The on demand message module 38 is used for messages that need to be transmitted onto the data bus 24 immediately (on demand) by the communication module 12. In operation, a register within the on demand message module 38 is written to by the engine controller 14 via data lines 18 with an address which points into the transmit array memory 36. At the next available opportunity, the transmit controller 50 fetches the opcode 78 from the transmit array memory 36. The transmit buffer 52 then receives the message data bytes 80 associated with that opcode 78. The transmit controller 50 then moves this information to the J1850 byte level machine 54 for transmission onto the data bus 24 as described above. Thus, on demand messages are given priority over automatic sequencer data transmissions.

The J1850 byte level machine 54 can also receive data via receive line 64 from the J1850 data bus 24. Data received from the bus 24 is placed into a receive building buffer 58. The receive controller 56 is then notified of this incoming data by the J1850 byte level machine 54. The incoming data stored in the receive building buffer 58 is then transferred to a receive ring buffer 60 having a plurality of memory registers organized in a sequential ring structure. As shown, the receive controller 56, the receive building buffer 58 and the receive ring buffer 60 are all connected to the engine controller 14 via address lines 16 and data lines 18. The sequencing of the ring buffer 60 is controlled by the receive controller 56. The ring buffer 60 can be directly addressed by the engine controller microprocessor 14 via address lines 16. According to this technique, the engine controller can receive data from the data bus 24 which is addressed to the communication module 12.

As will be appreciated, the engine controller 14 can therefore monitor incoming J1850 messages received from the data bus 24 via IDR chip 22 through the receive ring buffer 60. The engine controller 14 is also capable of acknowledging these J1850 messages by sending an in frame response (IFR). An IFR is generally defined as one J1850 node responding to another J1850 node within the same J1850 message frame. The on demand IFR module 40 controls the transmission of in frame response messages. Once the engine controller 14 determines that an in frame response is required, a register within the on demand IFR module 40 is written to with an address pointer into the transmit array memory 36. This pointer points to a transmit array memory register 74 which contains the IFR data to be transmitted onto the J1850 data bus 24. Like the other types of transmissions, the first byte in the array contains the opcode 78.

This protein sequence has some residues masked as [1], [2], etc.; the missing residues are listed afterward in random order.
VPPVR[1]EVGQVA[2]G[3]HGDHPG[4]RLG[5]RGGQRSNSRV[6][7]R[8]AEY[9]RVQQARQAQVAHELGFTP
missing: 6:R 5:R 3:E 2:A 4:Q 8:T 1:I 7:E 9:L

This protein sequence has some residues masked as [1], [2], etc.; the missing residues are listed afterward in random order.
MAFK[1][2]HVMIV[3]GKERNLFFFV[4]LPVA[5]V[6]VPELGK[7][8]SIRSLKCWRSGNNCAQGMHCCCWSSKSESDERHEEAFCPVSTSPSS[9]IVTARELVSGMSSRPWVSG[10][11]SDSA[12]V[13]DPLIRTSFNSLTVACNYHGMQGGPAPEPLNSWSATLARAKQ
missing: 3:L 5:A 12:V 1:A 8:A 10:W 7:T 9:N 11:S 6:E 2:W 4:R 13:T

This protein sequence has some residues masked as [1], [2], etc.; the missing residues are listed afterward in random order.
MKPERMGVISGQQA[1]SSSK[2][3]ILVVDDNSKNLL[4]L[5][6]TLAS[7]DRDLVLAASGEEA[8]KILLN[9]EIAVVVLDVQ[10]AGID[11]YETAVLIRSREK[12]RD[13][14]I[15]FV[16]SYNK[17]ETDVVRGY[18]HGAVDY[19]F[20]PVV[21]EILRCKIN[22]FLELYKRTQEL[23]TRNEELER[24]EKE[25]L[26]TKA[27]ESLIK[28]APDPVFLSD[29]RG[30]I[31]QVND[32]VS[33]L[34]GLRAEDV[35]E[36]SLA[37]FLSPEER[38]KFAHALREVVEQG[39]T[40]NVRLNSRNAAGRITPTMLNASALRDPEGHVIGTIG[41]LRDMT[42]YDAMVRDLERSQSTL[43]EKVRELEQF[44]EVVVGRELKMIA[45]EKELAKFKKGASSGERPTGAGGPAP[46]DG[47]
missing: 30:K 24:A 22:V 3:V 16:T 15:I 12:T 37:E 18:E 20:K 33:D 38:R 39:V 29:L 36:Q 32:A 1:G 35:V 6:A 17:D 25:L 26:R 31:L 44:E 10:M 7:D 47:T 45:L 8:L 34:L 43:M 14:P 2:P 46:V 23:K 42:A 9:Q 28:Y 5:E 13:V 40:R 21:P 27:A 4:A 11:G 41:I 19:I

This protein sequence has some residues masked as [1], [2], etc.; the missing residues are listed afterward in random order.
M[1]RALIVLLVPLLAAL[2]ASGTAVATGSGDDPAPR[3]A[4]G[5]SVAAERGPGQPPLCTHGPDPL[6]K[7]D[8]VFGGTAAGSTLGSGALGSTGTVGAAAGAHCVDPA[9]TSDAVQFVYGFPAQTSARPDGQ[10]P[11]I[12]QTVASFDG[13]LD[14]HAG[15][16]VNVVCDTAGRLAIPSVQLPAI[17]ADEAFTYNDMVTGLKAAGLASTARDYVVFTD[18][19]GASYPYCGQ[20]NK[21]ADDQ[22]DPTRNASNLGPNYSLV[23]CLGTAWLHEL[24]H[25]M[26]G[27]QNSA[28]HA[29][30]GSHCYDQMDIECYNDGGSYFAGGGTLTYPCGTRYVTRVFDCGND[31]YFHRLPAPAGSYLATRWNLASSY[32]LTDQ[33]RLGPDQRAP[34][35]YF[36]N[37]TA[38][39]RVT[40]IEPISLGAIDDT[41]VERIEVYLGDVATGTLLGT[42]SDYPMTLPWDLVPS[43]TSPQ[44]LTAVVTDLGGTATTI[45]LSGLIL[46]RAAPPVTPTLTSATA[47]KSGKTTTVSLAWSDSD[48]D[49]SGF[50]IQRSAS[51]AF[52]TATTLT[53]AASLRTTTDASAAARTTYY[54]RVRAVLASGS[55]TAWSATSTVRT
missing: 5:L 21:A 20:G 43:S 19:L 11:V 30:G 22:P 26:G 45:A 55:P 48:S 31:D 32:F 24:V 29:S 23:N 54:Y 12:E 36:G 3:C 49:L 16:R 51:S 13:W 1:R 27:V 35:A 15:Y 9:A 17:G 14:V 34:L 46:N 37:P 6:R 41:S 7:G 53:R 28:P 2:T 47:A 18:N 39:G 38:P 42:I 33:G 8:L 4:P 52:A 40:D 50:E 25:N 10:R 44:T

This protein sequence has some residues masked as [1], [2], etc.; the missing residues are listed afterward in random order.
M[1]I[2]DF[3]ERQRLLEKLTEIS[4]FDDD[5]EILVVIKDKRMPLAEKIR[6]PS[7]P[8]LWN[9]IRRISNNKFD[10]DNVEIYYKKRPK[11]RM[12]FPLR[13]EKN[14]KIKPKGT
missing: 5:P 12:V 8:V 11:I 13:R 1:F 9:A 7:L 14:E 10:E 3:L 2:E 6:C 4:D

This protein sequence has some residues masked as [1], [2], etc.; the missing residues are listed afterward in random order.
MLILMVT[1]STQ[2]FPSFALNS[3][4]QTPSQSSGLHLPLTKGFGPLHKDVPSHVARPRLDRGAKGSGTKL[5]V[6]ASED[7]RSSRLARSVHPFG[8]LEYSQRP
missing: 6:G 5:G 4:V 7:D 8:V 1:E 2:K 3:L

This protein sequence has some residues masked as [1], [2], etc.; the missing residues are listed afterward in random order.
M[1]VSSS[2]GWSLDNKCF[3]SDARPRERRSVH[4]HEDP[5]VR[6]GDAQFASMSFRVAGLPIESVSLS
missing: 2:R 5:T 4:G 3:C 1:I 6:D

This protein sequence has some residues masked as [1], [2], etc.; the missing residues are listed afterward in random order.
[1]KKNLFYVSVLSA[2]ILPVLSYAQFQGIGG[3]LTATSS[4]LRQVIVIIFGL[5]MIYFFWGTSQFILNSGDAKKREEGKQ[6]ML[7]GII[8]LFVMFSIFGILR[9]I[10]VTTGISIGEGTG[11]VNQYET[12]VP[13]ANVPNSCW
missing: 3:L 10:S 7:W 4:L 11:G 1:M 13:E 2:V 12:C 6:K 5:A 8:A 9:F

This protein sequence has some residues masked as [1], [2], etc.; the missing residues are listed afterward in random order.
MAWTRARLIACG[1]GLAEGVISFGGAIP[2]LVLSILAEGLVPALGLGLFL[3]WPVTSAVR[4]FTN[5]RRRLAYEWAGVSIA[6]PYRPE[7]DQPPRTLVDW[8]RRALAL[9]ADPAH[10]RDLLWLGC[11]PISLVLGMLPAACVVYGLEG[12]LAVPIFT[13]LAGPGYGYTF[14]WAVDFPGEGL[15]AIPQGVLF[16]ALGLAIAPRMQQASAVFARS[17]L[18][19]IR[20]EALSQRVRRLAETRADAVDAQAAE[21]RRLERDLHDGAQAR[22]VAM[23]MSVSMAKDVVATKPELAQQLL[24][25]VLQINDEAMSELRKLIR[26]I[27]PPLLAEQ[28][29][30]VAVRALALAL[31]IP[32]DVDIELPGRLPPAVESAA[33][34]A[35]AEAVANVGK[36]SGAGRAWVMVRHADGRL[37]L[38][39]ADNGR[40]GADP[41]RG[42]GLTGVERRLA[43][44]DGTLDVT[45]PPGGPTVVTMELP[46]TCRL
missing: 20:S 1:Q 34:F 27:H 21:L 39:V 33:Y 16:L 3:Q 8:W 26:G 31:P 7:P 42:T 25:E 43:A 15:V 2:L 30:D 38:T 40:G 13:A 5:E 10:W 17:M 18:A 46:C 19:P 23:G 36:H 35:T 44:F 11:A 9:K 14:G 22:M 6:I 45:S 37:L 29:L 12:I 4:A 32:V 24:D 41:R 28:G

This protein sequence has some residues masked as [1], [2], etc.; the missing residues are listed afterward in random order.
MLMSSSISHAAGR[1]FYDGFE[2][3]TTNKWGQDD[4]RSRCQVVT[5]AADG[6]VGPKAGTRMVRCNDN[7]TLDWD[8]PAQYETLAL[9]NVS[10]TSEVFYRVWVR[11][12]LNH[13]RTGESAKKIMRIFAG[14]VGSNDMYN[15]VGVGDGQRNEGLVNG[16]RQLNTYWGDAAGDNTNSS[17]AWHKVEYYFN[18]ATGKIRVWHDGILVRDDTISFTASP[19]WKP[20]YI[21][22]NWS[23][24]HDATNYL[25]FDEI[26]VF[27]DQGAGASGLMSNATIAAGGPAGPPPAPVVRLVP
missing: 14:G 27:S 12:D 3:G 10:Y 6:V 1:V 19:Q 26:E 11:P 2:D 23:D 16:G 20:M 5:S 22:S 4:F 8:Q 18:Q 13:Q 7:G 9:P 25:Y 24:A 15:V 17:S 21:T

In summary, the present invention is intended to reduce the interaction between a host microprocessor, such as engine controller 14, and the communication module 12, in order to decrease the number of instructions processed by the microprocessor. The features of the present invention allow the communication module 12 to automatically schedule transmit messages, place receive messages into a ring buffer, transmit on demand messages, and to automatically handle the transmittal and reception of in-frame responses. However, one skilled in the art will readily appreciate that the present invention is not limited to J1850 multiplexed communications, as the teachings of the present invention can be easily adapted by other communication protocols.

The foregoing discussion discloses and describes exemplary embodiments of the present invention. One skilled in the art will readily recognize from such discussion, and from the accompanying drawings and claims, that various changes, modifications, and variations can be made therein without departing from the spirit and scope of the invention as defined in the following claims.

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US6708201 *Jun 29, 2000Mar 16, 2004Microsoft CorporationGoal-directed asynchronous messaging system
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Classifications
U.S. Classification710/56, 709/207, 710/3, 710/107
International ClassificationH04L12/403
Cooperative ClassificationH04L12/403, H04L12/40163, H04L12/40013, H04L2012/40273
European ClassificationH04L12/403, H04L12/40A1, H04L12/40P3